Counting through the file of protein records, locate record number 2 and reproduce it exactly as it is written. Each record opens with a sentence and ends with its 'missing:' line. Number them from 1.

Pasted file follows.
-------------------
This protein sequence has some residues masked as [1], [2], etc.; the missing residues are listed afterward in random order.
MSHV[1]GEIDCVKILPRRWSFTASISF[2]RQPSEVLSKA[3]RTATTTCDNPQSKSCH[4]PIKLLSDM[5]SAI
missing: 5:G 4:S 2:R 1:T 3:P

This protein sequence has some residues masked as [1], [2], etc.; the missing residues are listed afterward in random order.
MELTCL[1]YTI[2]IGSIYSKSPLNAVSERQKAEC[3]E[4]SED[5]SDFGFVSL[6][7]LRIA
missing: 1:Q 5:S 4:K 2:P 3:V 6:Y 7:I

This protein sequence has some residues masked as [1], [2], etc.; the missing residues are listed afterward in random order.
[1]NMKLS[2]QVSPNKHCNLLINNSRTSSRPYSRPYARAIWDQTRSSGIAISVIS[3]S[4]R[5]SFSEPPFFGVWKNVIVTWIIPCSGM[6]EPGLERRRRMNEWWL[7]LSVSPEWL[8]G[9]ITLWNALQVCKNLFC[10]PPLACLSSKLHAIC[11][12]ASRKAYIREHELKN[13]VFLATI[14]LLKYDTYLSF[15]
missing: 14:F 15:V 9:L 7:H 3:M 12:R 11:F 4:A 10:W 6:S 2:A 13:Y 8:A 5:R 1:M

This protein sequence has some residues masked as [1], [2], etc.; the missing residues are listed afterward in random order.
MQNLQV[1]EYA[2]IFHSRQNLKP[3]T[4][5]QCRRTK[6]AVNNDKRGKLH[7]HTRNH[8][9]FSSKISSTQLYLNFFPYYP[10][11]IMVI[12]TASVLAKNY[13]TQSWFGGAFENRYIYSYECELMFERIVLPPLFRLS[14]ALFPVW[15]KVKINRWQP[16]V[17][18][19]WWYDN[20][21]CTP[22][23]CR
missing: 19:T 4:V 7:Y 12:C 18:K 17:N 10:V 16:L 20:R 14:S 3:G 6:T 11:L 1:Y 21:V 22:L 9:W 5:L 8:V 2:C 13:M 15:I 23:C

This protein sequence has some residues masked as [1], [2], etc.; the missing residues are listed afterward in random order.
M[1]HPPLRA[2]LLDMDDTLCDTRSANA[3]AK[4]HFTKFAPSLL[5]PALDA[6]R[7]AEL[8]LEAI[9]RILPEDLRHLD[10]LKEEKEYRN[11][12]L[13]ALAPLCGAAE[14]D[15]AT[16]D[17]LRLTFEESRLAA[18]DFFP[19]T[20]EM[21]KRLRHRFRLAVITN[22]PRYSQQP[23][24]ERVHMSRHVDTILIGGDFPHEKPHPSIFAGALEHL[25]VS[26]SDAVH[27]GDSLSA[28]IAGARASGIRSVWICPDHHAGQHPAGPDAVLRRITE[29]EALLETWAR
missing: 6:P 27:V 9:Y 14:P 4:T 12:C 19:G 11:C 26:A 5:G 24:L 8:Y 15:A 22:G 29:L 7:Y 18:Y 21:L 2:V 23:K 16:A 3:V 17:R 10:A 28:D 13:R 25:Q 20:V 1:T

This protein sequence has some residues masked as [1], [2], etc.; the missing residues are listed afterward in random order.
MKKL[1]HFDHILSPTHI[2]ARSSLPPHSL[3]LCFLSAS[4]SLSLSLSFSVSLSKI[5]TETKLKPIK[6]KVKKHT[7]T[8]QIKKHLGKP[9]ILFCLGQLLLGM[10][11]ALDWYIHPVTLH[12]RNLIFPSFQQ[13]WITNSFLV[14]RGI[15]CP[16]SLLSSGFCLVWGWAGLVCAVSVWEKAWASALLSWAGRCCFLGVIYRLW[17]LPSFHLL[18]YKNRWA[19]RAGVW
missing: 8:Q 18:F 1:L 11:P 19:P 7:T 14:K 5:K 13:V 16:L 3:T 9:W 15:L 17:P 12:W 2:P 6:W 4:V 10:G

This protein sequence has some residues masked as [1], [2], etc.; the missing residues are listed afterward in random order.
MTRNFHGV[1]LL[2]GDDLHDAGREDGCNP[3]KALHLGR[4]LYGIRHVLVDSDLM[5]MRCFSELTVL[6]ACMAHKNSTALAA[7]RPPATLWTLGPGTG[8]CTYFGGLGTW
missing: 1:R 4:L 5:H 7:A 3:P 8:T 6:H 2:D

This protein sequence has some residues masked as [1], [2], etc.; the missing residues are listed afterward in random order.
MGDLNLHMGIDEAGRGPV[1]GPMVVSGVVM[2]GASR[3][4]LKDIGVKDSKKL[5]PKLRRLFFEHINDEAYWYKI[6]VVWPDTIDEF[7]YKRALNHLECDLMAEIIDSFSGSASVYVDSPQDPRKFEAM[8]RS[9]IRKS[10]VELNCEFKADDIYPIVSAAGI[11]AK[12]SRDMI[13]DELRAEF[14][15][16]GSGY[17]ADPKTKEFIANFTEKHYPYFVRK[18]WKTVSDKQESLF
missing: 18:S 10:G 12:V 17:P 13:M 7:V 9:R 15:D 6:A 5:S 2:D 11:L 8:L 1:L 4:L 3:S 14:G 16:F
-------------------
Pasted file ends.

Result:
This protein sequence has some residues masked as [1], [2], etc.; the missing residues are listed afterward in random order.
MELTCL[1]YTI[2]IGSIYSKSPLNAVSERQKAEC[3]E[4]SED[5]SDFGFVSL[6][7]LRIA
missing: 1:Q 5:S 4:K 2:P 3:V 6:Y 7:I